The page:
|Morgan Freeman, Beverly Todd.|
"In Lieu of Reviews"
For background on how this previously unpublished series—introducing all mainstream New York shows between 1970 and 1975—came to be and its relationship to my three The Encyclopedia of the New York Stage volumes (covering every New York play, musical, revue, and revival between 1920 and 1950), please check the prefaces to any of the earlier entries beginning with the letter “A.” See the list at the end of the current entry.
|Gloria Foster, J.A. Preston.|
BLACK VISIONS [One-Acts] S: Ademola Olugebefola; C: Grasanee Driskell; L: Ernest Baxter; CH: Hope Clark; P: New York Shakespeare Festival; T: Public Theatre Annex (OB); 4/4/72-4/30/72 (64); “Sister Son/ji” [Drama/Old Age/Politics/Race/Solo] A: Sonia Sanchez; D: Novella Nelson; “Players Inn” [Drama/Barroom/Race] A: Neil Harris; D: Kris Kreiser; “Cop and Blow” [Drama/Barroom/Crime/Drugs/Race] A: Neil Harris; D: Kris Kreiser; “Gettin’ It Together” [Drama/Romance/Sex] A: Richard Wesley; D: Kris Kreiser
This evening of four one-acts by three black dramatists, produced simply in workshop style, opened after a long period of previews and postponements. Its first piece, “Sister Son/ji,” was a monologue in which Gloria Foster adroitly played the role of an aged Mississippi woman. Sometime after a black revolutionary uprising that cost the life of her young son, she recalls the days of her youth as a Hunter College student, her involvement in the civil rights movement, and the ultimate loss of her child in the resultant violence.
Foster’s virtuoso performance was considered stronger than the play.
Two Neil Harris comedy-melodrama playlets followed, dealing with underworld life in Harlem barrooms. They were episodic, naturalistic, and witty. Flashy barflies, junkies, pushers, pimps, numbers runners, gamblers, and crooked cops made up the dramatis personae of what were deemed interesting but insufficient works.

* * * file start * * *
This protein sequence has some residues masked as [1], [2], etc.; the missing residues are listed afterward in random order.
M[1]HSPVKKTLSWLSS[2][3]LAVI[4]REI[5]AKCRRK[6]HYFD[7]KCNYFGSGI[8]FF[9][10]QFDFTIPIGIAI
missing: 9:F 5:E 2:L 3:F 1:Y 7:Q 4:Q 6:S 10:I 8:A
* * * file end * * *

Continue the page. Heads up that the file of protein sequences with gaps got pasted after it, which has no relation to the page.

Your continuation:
In “Players Inn,” a college boy manages to get the better of the superficially cool types around him. Critics were more impressed by “Cop and Blow,” about a white cop (Norman Beim) who squeezes the saloon’s denizens for money and is then kicked out by a black detective (Tucker Smallwood), who proceeds to shake down the manager and barmaid (Juanita Clark) himself.
The strongest piece was Richard Wesley’s “Gettin’ It Together,” concerned with “the black woman’s traditional complaint about having to compromise and adjust to her man’s infidelities and beg for his interest,” as Edith Oliver put it.
The finely acted piece examined the relationship of Loretta (Beverly Todd) and Nate (Morgan Freeman). He refuses to marry her and denies her accusations about his having another woman. Though they are deeply in love, they always quarrel and are then reconciled.
It was “written with quiet honesty . . . [and was] effective by virtue of its very sparseness,” noted Harold Clurman.
The program as a whole was viewed as a worthwhile but not overly impressive attempt to foster new black writing. Morgan Freeman and Gloria Foster, of course, later became major stars.
Abelard and Heloise
Absurd Person Singular
“Acrobats” and “Line”
All My Sons
All Over Town
All the Girls Came Out to Play
And Miss Reardon Drinks a Little
And They Put Handcuffs on the Flowers
And Whose Little Boy Are You?
Anne of Green Gables
Any Resemblance to Persons Living or Dead
As You Like It
The Au Pair Man
Baba Goya [Nourish the Beast]
The Ballad of Johnny Pot
The Bar that Never Closes
The Basic Training of Pavlo Hummel
The Beauty Part
The Beggar’s Opera
Behold! Cometh the Vanderkellens
Be Kind to People Week
Berlin to Broadway with Kurt Weill
Bette Midler’s Clams on a Half-Shell Revue
Black Light Theatre of Prague
Black Picture Show
The Black Terror